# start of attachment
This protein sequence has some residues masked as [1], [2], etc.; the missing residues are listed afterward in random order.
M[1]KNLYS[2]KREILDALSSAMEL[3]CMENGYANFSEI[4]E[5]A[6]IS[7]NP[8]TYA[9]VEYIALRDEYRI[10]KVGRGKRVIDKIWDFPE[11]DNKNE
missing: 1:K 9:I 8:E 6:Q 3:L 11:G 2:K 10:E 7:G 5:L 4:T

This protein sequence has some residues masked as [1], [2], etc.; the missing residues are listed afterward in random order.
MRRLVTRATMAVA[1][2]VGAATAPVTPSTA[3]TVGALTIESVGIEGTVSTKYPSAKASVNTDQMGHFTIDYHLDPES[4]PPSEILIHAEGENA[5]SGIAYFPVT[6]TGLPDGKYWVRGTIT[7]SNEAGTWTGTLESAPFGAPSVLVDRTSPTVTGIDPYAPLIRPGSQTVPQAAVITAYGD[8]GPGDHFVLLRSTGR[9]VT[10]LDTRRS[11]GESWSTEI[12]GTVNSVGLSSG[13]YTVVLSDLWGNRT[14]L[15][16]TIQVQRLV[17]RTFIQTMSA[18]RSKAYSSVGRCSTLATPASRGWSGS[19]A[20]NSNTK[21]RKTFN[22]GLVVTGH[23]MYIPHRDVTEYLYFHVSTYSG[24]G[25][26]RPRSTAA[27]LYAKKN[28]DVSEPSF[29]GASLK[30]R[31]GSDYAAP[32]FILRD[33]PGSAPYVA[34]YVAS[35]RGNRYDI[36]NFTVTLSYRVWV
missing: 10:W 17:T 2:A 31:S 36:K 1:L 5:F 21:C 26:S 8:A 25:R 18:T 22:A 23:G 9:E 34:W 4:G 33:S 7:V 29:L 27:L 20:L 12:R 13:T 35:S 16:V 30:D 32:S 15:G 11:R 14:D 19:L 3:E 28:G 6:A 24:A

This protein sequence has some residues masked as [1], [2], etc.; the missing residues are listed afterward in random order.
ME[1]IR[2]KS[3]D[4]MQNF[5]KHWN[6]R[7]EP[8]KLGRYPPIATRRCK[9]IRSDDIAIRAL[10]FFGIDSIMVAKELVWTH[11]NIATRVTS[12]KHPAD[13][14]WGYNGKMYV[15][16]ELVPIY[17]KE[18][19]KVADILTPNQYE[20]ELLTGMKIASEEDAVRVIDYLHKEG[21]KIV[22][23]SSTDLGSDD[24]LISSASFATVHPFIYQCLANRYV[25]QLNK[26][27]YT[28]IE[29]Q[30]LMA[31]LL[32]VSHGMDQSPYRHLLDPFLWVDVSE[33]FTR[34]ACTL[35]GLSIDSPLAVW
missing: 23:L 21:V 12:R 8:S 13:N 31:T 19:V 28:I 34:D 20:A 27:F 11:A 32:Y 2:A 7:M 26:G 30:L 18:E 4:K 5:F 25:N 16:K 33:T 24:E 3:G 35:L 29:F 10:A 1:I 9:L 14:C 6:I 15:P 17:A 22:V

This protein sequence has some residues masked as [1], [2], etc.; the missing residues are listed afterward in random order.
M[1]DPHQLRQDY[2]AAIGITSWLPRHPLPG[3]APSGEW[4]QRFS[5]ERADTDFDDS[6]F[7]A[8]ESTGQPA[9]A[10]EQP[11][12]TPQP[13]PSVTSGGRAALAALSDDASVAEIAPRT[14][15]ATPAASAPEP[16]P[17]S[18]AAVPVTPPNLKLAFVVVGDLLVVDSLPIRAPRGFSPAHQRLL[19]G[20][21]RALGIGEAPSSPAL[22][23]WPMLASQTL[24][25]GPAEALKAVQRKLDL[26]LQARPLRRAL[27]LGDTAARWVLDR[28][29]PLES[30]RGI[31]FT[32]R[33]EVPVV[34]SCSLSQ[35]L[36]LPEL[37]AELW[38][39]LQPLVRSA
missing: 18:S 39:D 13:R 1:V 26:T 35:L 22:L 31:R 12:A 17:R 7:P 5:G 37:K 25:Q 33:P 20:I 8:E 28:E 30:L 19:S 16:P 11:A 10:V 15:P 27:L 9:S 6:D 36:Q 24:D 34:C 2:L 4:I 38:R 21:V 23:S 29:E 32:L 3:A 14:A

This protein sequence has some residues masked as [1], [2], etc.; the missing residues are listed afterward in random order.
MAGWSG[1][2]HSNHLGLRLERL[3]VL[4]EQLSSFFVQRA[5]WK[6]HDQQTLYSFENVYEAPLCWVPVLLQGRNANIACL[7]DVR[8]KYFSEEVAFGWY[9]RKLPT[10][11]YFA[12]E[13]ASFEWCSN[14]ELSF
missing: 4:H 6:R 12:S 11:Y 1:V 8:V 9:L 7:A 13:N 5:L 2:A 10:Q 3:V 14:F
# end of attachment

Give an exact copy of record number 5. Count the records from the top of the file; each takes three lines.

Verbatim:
This protein sequence has some residues masked as [1], [2], etc.; the missing residues are listed afterward in random order.
MAGWSG[1][2]HSNHLGLRLERL[3]VL[4]EQLSSFFVQRA[5]WK[6]HDQQTLYSFENVYEAPLCWVPVLLQGRNANIACL[7]DVR[8]KYFSEEVAFGWY[9]RKLPT[10][11]YFA[12]E[13]ASFEWCSN[14]ELSF
missing: 4:H 6:R 12:S 11:Y 1:V 8:V 9:L 7:A 13:N 5:L 2:A 10:Q 3:V 14:F